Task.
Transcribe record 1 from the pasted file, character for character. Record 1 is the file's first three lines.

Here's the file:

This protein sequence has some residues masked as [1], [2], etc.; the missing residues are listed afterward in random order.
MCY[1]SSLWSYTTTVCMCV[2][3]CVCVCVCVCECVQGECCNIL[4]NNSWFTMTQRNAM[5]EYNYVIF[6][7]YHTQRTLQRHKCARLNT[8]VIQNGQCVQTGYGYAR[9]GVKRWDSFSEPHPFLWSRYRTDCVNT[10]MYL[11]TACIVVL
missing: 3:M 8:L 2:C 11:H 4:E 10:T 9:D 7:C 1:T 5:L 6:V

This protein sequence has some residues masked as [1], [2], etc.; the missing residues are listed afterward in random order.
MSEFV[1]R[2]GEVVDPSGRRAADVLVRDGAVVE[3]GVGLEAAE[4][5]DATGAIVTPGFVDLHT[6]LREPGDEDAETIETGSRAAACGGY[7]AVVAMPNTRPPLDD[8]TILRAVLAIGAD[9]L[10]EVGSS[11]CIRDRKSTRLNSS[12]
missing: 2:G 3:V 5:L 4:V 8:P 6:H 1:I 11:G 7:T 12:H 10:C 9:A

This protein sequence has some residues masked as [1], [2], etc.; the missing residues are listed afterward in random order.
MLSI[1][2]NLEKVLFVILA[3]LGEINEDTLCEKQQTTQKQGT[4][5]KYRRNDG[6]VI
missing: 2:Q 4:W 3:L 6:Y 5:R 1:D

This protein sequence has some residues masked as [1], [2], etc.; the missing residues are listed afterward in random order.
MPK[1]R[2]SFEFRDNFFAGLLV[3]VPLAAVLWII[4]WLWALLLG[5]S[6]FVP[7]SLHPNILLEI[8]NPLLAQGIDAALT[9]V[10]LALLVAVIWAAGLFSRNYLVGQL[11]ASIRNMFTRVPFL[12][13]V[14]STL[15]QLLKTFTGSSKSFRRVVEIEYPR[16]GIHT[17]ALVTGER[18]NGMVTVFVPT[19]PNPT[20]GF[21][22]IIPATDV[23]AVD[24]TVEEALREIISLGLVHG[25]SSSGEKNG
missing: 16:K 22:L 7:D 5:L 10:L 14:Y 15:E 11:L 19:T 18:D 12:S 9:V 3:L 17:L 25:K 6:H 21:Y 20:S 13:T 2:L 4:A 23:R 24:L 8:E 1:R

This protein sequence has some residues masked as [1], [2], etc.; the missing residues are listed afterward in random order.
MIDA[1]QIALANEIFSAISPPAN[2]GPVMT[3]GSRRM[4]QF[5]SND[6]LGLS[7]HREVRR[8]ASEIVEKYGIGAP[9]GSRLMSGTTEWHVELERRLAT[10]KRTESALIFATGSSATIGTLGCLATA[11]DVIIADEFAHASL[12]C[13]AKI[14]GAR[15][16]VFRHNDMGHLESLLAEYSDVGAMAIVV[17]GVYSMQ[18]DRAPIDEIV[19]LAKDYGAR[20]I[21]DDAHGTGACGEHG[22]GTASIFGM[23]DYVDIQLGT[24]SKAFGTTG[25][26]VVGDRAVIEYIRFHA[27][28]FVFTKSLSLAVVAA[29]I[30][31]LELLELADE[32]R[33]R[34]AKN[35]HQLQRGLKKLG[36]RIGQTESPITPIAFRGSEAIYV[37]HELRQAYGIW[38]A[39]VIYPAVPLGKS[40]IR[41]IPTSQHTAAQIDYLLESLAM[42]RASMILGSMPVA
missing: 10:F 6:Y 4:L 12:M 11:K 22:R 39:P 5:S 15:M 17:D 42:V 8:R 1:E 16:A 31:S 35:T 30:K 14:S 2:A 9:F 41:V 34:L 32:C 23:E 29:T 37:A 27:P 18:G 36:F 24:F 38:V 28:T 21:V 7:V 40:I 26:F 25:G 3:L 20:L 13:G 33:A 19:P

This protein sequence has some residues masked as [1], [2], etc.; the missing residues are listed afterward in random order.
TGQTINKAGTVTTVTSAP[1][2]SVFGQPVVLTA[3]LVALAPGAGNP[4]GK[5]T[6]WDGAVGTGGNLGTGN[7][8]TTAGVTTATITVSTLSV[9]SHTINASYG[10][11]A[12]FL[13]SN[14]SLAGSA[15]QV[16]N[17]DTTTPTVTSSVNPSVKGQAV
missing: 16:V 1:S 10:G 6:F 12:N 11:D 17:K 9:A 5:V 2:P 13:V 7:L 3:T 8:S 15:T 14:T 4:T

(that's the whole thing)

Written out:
This protein sequence has some residues masked as [1], [2], etc.; the missing residues are listed afterward in random order.
MCY[1]SSLWSYTTTVCMCV[2][3]CVCVCVCVCECVQGECCNIL[4]NNSWFTMTQRNAM[5]EYNYVIF[6][7]YHTQRTLQRHKCARLNT[8]VIQNGQCVQTGYGYAR[9]GVKRWDSFSEPHPFLWSRYRTDCVNT[10]MYL[11]TACIVVL
missing: 3:M 8:L 2:C 11:H 4:E 10:T 9:D 7:C 1:T 5:L 6:V